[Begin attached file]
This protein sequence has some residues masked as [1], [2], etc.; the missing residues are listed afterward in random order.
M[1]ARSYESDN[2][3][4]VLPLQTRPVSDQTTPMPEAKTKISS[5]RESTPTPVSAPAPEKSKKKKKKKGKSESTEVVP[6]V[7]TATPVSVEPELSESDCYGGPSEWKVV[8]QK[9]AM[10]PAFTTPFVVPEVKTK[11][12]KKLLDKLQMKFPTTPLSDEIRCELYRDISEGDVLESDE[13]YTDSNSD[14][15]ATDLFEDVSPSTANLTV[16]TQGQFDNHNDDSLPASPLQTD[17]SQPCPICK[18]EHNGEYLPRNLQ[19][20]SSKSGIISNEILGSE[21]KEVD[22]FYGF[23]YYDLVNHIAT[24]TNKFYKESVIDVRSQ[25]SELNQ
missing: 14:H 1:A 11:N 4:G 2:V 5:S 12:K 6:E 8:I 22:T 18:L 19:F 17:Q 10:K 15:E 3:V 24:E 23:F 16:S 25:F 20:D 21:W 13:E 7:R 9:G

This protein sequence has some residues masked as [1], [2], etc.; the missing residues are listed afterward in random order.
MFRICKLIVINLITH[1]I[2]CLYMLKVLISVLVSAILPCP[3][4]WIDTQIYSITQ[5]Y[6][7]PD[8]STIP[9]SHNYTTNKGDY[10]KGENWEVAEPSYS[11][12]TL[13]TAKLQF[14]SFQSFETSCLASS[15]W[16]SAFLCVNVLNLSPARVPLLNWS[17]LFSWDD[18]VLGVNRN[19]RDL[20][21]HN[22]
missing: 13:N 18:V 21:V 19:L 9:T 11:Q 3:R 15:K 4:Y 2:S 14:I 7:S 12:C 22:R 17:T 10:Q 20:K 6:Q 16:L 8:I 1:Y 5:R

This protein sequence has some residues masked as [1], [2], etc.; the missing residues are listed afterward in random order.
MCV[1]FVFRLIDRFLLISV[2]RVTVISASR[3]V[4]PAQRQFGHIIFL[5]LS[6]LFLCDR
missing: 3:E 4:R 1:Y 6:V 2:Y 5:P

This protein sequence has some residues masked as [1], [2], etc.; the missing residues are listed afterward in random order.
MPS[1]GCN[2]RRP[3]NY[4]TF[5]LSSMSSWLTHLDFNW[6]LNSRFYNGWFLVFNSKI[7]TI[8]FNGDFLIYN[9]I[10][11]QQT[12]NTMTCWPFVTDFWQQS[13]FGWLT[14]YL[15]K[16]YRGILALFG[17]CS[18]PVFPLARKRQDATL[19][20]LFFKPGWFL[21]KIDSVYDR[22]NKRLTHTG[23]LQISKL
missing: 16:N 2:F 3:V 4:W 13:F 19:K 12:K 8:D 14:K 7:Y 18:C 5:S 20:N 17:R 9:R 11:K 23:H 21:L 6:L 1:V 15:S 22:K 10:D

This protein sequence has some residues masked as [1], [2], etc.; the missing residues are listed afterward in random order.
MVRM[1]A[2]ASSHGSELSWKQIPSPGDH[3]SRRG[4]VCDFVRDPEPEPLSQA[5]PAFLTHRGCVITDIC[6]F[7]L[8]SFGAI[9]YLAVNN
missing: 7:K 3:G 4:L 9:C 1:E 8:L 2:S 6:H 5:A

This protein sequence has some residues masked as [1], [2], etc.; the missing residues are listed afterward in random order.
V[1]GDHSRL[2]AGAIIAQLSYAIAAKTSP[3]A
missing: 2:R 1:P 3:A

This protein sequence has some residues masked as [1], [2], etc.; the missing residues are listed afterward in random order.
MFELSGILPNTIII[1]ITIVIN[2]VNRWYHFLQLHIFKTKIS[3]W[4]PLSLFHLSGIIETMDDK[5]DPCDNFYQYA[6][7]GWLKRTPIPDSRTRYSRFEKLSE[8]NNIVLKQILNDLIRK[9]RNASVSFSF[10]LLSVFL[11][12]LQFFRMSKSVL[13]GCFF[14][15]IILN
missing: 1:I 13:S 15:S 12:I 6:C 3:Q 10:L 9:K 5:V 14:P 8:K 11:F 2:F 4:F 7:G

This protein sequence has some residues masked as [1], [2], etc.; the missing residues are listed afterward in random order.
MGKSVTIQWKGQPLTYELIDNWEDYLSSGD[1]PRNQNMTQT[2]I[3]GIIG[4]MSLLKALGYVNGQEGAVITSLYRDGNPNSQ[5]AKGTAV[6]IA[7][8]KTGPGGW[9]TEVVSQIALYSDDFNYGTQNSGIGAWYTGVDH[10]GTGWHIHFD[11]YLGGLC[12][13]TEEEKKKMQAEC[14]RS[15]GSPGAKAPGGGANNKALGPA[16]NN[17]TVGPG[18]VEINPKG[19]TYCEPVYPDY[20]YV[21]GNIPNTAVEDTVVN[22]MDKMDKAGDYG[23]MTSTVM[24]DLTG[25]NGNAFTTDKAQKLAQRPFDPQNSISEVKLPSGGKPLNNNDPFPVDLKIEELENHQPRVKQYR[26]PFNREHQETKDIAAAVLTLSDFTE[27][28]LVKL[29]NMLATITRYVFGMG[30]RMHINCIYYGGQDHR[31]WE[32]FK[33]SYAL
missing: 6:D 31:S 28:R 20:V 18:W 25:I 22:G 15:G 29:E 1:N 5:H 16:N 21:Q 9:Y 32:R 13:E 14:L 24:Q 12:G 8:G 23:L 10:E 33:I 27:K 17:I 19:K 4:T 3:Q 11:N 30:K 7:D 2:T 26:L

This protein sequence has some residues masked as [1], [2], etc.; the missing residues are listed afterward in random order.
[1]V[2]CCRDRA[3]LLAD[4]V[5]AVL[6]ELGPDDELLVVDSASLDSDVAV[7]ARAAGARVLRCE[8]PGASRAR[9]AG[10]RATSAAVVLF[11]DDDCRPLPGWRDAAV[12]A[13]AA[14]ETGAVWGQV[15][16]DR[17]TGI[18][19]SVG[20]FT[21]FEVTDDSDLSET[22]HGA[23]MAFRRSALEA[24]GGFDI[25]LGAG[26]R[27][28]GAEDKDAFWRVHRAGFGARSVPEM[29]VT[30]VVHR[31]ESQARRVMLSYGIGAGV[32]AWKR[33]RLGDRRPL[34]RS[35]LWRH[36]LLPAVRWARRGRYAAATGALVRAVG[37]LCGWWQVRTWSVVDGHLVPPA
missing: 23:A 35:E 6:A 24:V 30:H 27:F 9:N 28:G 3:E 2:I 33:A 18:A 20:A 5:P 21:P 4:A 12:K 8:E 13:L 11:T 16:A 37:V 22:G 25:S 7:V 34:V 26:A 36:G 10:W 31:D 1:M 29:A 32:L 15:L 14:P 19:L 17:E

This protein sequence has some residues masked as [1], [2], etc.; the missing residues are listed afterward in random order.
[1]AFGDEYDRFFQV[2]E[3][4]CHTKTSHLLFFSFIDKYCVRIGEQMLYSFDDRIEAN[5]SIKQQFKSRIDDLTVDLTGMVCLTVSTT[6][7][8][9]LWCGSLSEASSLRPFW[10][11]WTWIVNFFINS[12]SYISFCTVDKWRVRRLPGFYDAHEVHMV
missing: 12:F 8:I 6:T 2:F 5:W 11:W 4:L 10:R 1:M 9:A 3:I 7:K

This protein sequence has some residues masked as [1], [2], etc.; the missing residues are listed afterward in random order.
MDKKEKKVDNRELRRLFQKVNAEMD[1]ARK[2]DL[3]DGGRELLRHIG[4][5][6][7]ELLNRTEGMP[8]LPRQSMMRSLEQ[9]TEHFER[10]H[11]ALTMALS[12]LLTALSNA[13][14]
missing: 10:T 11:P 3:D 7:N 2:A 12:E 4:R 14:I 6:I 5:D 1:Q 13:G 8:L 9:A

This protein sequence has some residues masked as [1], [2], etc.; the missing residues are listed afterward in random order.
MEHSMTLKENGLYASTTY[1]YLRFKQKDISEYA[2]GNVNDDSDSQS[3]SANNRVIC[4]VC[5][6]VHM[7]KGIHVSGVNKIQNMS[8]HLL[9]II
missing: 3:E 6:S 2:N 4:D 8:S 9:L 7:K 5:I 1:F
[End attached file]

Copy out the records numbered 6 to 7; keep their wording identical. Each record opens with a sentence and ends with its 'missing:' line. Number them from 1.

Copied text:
This protein sequence has some residues masked as [1], [2], etc.; the missing residues are listed afterward in random order.
V[1]GDHSRL[2]AGAIIAQLSYAIAAKTSP[3]A
missing: 2:R 1:P 3:A

This protein sequence has some residues masked as [1], [2], etc.; the missing residues are listed afterward in random order.
MFELSGILPNTIII[1]ITIVIN[2]VNRWYHFLQLHIFKTKIS[3]W[4]PLSLFHLSGIIETMDDK[5]DPCDNFYQYA[6][7]GWLKRTPIPDSRTRYSRFEKLSE[8]NNIVLKQILNDLIRK[9]RNASVSFSF[10]LLSVFL[11][12]LQFFRMSKSVL[13]GCFF[14][15]IILN
missing: 1:I 13:S 15:S 12:I 6:C 3:Q 10:L 9:K 5:V 14:P 8:K 11:F 2:F 4:F 7:G